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EUR456m for tram and metro projects in Rome

A Fiat Cityway on the streets of Rome; these 9100-series cars were ordered from Fiat Ferroviaria in 1998. Orlando Contreras López / CC BY-ND 2.0

The City Council in Rome has approved a funding agreement with the Ministry of Sustainable Infrastructure and Mobility that will see EUR366.5m invested in new tramlines and rolling stock for the Italian capital.

The most significant element of the programme involves construction of a new 8km (five-mile) route to Palmiro Togliatti railway station, located on the Rome – Pescara line to the east of the city. The project is valued at EUR184m.

A further EUR23.5m will go towards a new 1.5km (0.9-mile) route from Verano to Tiburtina; the funding package also provides EUR159m for the purchase of 40 new low-floor trams.

A decision to streamline the development process taken in June means the new routes will not be subject to same level of detailed environmental impact assessments. This will save an estimated six months from the design and construction phase. It is hoped that work on the new lines can begin this year, for completion in 2025.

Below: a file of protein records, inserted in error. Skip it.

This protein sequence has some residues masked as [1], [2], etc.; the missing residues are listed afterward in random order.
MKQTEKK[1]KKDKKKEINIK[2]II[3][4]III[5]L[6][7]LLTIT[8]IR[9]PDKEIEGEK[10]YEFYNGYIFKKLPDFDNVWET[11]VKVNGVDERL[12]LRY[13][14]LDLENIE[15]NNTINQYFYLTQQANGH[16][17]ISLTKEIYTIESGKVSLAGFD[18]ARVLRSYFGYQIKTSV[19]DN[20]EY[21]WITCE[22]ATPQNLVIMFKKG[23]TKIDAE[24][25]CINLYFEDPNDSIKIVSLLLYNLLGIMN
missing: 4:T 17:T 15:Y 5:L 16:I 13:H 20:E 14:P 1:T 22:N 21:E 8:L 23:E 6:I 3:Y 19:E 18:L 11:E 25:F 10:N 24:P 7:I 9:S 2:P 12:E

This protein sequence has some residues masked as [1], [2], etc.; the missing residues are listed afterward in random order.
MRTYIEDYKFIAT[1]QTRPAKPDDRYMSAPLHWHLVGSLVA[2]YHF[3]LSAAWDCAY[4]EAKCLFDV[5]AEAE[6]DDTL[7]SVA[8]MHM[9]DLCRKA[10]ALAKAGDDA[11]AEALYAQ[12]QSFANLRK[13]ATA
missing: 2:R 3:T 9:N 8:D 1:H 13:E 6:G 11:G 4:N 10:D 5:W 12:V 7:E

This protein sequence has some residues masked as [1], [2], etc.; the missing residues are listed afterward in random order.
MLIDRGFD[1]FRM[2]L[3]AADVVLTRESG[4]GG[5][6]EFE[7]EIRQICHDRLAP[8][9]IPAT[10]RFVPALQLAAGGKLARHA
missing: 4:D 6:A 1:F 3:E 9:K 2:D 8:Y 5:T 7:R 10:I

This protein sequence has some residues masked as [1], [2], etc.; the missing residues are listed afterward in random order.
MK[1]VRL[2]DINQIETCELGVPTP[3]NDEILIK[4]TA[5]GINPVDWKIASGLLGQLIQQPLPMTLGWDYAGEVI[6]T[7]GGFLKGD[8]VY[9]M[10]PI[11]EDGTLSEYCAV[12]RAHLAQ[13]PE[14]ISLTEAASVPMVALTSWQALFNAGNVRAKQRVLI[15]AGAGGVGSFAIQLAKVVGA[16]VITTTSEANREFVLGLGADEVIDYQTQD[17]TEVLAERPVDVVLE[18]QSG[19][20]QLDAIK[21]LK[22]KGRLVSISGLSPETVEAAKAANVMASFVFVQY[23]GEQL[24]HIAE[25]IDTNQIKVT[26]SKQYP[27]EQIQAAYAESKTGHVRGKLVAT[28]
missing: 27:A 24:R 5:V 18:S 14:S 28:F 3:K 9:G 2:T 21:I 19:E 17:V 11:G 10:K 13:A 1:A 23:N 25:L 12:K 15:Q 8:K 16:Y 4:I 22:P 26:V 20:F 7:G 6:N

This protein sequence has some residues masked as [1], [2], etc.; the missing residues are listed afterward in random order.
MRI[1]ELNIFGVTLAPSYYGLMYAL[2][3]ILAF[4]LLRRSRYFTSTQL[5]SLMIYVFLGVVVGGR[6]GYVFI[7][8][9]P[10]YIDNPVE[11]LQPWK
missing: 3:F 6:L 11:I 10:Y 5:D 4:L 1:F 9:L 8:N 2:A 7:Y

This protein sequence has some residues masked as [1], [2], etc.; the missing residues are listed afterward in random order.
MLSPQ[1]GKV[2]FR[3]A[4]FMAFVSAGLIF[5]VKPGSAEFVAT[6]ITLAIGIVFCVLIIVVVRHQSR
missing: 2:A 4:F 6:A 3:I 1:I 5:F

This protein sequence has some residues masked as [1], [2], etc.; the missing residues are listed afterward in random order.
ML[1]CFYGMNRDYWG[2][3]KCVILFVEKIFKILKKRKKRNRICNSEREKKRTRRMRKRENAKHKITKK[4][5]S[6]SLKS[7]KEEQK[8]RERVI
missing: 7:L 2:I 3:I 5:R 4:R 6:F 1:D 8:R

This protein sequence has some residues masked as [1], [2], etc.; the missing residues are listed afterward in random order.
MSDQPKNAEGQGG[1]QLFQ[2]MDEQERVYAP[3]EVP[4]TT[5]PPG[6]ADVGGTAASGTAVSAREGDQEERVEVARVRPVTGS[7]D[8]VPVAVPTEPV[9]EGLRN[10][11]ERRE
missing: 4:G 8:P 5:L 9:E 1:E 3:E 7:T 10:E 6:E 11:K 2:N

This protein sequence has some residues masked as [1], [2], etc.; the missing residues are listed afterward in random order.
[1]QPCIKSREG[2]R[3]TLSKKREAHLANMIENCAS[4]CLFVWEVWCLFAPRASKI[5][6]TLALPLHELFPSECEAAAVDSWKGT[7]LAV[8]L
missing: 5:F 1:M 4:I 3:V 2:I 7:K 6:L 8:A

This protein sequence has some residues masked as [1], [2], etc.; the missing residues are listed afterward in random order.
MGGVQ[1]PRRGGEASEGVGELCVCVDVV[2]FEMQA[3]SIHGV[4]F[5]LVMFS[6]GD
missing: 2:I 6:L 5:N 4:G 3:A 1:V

A further EUR90m contribution has been allocated to the western extension of metro line C from San Giovanni to Piazza Venezia. This will finance connections between the running tunnels on section T3 in Fori Imperali, as well as the purchase of six new trains and upgrades to the line C/A interchange at San Giovanni to meet the latest fire safety regulations.

Mayor of Rome, Roberto Gualtieri, said: “We are taking a fundamental step forward on the path to finally providing Rome with a public transport network on a par with a major European capital. We want to carry out a true transport revolution, to reduce the distances between neighbourhoods, make the lives of the citizens of Rome easier and make our city greener and more sustainable, with fewer cars and less pollution.”

Rome’s tramway currently consists of 34km (21 miles) of tracks across six routes. The once-expansive system once covered over 400 route-km (248 route-miles), but was gradually rationalised from the late 1930s onwards. The first route of what would become today’s 59.4km (36.9-mile) three-line metro opened in February 1955.